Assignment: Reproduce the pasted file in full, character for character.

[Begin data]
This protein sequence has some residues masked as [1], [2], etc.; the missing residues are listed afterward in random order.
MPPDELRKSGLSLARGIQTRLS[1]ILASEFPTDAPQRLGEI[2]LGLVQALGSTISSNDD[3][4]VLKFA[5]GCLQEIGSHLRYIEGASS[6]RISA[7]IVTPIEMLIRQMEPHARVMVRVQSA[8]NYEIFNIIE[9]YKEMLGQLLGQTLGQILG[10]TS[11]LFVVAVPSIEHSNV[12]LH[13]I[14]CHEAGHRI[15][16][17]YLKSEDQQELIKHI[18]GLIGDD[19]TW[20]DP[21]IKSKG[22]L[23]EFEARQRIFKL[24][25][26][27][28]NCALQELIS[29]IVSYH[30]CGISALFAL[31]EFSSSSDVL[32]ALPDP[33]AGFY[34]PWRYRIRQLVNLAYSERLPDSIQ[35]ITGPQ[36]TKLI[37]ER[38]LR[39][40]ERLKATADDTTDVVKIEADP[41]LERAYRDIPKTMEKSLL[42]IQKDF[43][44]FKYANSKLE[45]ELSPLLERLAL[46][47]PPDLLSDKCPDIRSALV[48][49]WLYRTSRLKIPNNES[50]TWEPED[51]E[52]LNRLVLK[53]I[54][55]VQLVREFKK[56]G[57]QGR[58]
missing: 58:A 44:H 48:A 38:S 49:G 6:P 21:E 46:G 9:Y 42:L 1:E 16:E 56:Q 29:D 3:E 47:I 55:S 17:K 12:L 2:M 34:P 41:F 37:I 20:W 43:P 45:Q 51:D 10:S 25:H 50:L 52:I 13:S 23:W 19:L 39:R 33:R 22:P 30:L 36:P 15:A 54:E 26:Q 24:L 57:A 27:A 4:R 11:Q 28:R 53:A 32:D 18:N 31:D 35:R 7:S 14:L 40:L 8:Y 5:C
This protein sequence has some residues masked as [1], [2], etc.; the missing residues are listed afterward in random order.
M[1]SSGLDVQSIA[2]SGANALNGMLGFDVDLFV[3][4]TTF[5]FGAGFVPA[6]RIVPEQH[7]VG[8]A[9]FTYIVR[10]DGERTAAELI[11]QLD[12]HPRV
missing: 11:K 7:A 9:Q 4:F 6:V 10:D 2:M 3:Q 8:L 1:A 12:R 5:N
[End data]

This protein sequence has some residues masked as [1], [2], etc.; the missing residues are listed afterward in random order.
MPPDELRKSGLSLARGIQTRLS[1]ILASEFPTDAPQRLGEI[2]LGLVQALGSTISSNDD[3][4]VLKFA[5]GCLQEIGSHLRYIEGASS[6]RISA[7]IVTPIEMLIRQMEPHARVMVRVQSA[8]NYEIFNIIE[9]YKEMLGQLLGQTLGQILG[10]TS[11]LFVVAVPSIEHSNV[12]LH[13]I[14]CHEAGHRI[15][16][17]YLKSEDQQELIKHI[18]GLIGDD[19]TW[20]DP[21]IKSKG[22]L[23]EFEARQRIFKL[24][25][26][27][28]NCALQELIS[29]IVSYH[30]CGISALFAL[31]EFSSSSDVL[32]ALPDP[33]AGFY[34]PWRYRIRQLVNLAYSERLPDSIQ[35]ITGPQ[36]TKLI[37]ER[38]LR[39][40]ERLKATADDTTDVVKIEADP[41]LERAYRDIPKTMEKSLL[42]IQKDF[43][44]FKYANSKLE[45]ELSPLLERLAL[46][47]PPDLLSDKCPDIRSALV[48][49]WLYRTSRLKIPNNES[50]TWEPED[51]E[52]LNRLVLK[53]I[54][55]VQLVREFKK[56]G[57]QGR[58]
missing: 58:A 44:H 48:A 38:S 49:G 6:P 21:E 46:G 9:Y 42:L 1:E 16:E 56:Q 29:D 3:E 47:I 55:S 17:K 12:L 2:M 34:P 41:F 37:I 20:W 43:P 45:Q 51:D 10:S 25:H 50:L 52:I 13:S 23:W 19:L 39:R 33:R 22:P 30:L 36:P 15:A 54:E 26:Q 24:L 57:A 27:A 4:R 11:Q 28:R 53:A 32:D 18:N 31:D 35:R 7:S 14:L 40:L 8:Y 5:C
This protein sequence has some residues masked as [1], [2], etc.; the missing residues are listed afterward in random order.
M[1]SSGLDVQSIA[2]SGANALNGMLGFDVDLFV[3][4]TTF[5]FGAGFVPA[6]RIVPEQH[7]VG[8]A[9]FTYIVR[10]DGERTAAELI[11]QLD[12]HPRV
missing: 11:K 7:A 9:Q 4:F 6:V 10:D 2:M 3:Q 8:L 1:A 12:R 5:N